Postoperatively all the patients are followed up at 1 year as a part of another long-term study of cemented hemiarthroplasty at our center and their Harris Hip scores were documented. We retrospectively reviewed the postoperative pelvis x-rays of the 108 patients whose Harris Hip score scores were available to assess limb length discrepancy. All the radiographs were standardized and measures were taken to capture the pelvis with both hips in identical position. A line is drawn tangential and parallel to the most inferior aspect of ischia and another line is drawn connecting the most medial projection of lesser trochanter of both femurs. Perpendicular distance between the 2 lines on either side is measured using the scale tool in InstaRIS PACS system (Version 4.0). The difference in the measured distances is documented as LLI reflecting either shortening or lengthening of the operated limb (Fig. 2). This difference in infratrochanteric distances gives an indirect measure of LLI.8 The magnification component of the radiograph used for assessing LLI was eliminated by adjusting to the femoral head prosthesis size.
There were 46 men and 62 women with an average age of 72.1 years (range, 54 to 89 y). In total, 61 hips were on the right and 37 on the left side. Two patients had a previous hip prosthesis on opposite side at the time of surgery. In both of them, relation of tip of greater trochanter to the femoral head prosthesis on opposite side is taken as the index measure (Fig. 3). Postoperatively the mean LLI was+2.81 mm (Fig. 4). The range of LLI in the study group was −6.28 to +9.82 mm. In total, 28 limbs had 0 LLI (corrected to≤0.10 mm), whereas 63 limbs had lengthening and 17 had shortening (Fig. 5). Mean Harris Hip score at 1-year follow-up was 87.1. The mean Harris Hip score in lengthened group is 87.5 and in shortened group is 86.7. There was no significant difference with respect to type of prosthesis used in relation to limb length discrepancy.
Discrepancy of leg length is common after hip arthroplasty surgeries including hemireplacement arthroplasty. Following hip replacement surgeries, LLI has been universally perceived by the patients when the shortening exceeds 10 mm and lengthening by 6 mm.9,10 Although shoe raise well compensates the LLI, it is just a compensatory measure. Wylde et al11 concluded that patients with LLI had significantly poorer functional outcome and limped more frequently. True limit of LLI acceptable without any complaints or long-term compensatory–related issues are still criticized.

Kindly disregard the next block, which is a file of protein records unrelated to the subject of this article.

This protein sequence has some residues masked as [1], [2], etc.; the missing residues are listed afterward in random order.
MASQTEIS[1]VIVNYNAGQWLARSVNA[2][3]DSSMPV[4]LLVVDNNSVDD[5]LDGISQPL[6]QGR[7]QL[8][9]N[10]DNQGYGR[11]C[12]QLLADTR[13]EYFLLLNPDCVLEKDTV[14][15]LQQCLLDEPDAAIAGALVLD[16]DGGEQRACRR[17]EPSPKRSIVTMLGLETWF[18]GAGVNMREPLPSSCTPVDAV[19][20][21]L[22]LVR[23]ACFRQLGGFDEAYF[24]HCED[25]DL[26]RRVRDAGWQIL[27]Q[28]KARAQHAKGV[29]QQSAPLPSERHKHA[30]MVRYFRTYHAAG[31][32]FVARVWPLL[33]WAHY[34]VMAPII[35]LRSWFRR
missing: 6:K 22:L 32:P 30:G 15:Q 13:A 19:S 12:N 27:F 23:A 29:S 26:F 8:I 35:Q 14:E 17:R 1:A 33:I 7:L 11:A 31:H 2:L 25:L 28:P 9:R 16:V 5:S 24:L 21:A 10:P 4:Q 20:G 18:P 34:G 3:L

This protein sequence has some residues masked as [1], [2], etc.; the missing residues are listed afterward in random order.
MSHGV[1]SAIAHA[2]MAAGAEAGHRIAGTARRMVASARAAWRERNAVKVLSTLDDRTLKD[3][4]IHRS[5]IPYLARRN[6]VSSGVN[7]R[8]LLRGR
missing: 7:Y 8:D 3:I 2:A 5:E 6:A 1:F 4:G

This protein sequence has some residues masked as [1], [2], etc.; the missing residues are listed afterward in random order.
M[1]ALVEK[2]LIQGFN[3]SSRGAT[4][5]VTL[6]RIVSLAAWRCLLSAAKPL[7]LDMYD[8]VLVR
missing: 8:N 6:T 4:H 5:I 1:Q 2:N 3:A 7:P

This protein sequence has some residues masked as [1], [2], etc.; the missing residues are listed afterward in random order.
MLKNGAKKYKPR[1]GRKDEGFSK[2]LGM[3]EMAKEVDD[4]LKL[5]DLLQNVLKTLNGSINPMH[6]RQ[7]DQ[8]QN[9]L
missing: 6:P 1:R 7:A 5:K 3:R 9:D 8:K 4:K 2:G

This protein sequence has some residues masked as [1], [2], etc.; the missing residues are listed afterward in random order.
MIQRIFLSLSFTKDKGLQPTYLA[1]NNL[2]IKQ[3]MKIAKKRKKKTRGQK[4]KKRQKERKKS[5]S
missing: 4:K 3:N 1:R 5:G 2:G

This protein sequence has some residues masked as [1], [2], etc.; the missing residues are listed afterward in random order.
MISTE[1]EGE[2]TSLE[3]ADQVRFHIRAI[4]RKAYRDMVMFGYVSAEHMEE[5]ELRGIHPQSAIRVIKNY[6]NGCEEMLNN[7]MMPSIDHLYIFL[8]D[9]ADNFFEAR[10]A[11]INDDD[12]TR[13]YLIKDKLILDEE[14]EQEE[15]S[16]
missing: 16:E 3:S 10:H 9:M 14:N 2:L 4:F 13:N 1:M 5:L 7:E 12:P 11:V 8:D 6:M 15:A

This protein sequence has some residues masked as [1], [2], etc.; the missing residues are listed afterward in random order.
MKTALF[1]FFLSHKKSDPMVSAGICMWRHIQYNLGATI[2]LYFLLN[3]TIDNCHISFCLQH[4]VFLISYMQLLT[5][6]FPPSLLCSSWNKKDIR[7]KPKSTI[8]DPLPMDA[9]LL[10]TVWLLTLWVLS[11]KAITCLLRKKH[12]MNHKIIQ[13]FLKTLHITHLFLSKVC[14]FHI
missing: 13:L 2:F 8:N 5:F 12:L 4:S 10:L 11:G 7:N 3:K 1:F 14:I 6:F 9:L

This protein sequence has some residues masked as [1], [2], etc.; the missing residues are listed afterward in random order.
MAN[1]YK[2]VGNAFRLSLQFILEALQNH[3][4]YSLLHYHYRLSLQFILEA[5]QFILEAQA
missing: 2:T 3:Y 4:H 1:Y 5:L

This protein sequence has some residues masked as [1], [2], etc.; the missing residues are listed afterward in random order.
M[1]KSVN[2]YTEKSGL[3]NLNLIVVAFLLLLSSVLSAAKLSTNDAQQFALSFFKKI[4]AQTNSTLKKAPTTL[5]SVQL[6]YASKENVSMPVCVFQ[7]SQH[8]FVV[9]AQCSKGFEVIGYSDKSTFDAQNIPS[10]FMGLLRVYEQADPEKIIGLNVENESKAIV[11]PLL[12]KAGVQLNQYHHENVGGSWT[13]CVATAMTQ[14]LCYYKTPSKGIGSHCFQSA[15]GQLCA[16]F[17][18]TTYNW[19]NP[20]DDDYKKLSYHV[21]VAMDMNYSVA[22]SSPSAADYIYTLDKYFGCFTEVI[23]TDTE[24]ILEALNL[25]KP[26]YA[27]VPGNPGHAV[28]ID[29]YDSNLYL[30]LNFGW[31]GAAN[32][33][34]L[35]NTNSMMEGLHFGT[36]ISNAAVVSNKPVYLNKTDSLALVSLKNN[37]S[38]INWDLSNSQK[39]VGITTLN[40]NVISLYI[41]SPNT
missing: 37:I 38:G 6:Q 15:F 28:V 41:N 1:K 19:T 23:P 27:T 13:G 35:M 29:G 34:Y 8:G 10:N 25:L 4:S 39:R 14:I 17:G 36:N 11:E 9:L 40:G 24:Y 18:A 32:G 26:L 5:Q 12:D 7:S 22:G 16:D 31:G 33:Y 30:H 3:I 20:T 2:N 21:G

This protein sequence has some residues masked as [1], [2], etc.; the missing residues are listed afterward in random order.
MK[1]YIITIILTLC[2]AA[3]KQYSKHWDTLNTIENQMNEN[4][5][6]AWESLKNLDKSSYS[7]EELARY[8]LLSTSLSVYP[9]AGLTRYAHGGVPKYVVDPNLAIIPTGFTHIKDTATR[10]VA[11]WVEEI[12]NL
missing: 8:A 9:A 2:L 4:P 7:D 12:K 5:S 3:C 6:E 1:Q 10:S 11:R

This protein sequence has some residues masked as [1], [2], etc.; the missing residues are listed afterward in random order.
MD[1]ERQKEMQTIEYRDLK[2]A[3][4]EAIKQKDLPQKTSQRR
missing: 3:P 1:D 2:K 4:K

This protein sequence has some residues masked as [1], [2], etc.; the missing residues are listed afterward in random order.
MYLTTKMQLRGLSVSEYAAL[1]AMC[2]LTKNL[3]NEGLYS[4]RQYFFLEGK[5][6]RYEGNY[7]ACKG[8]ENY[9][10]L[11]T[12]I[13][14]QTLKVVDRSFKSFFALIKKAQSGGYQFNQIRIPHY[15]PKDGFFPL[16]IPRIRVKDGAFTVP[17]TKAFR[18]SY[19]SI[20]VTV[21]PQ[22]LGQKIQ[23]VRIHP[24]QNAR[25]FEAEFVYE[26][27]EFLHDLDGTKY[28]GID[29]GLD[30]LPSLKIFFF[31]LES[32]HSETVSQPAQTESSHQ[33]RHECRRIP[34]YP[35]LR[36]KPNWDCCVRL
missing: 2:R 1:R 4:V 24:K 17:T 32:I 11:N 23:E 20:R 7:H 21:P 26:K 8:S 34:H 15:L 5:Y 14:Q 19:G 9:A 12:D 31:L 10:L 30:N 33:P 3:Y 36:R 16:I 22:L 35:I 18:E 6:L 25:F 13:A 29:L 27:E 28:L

Several studies investigating reliance of templating and its efficacy in avoiding LLI in hip arthroplasty surgeries have concluded that correct sizing of components match in only up to 60% of cases, hence making it unreliable method.7 There are many direct and indirect intraoperative techniques described to avoid LLI. Indirect method of Charnley is comparison of the limb length by palpation of the medial malleoli after trial reduction.12 However, it gives an arbitrary measurement and may be misleading due to surgical drapes and position during surgery. Most of the direct intraoperative techniques use ipsilateral pelvic or femoral markers for reference which could be useful for avoiding LLI in total hip arthroplasty with intact hip.7 Measuring the distance between 2 reference points on the ilium and femur has been one of the commonly used. This method is more time consuming and require more exposure that can be avoided for a hemiarthroplasty surgery. Methods using the anterior superior iliac spine or iliac wing as a reference point may make it more difficult while operating with distorted hip anatomy, such as femoral neck fracture. Sproul et al13 analyzed 34 cadaveric proximal femur and noted that the diameter of the femoral head was similar in size to the distance from the top of the lesser trochanter to the center of the femoral head. They suggested it may be a useful clinical measurement to assess leg length during hemiarthroplasty of the hip. Larger anthropometric data confirming the same would be helpful to evaluate this technique. The navigation techniques to avoid limb length discrepancy are not only expensive and cumbersome but also have a high learning curve.7 The method of relation of tip of the trochanter to the center of femoral head is less invasive, less time consuming, and easier direct method of intraoperative assessment that can be still used in distorted hips, particularly in fracture neck of femur. Although in cemented hemiarthroplasty the stability is checked after trial reduction, offsets change during cementation process of femoral component. This method of using relation of tip of greater trochanter to prosthetic femoral head will give a good guide for fixing the level of femoral component at the time of cementation. Upon familiarity with this technique, senior author never tried trial reduction and still the joints were stable with respect to offsets. Although this study focuses only on hemiarthroplasty procedure, the same technique could also be used in primary total hip arthroplasty without acetabular dysplasia or gross erosion.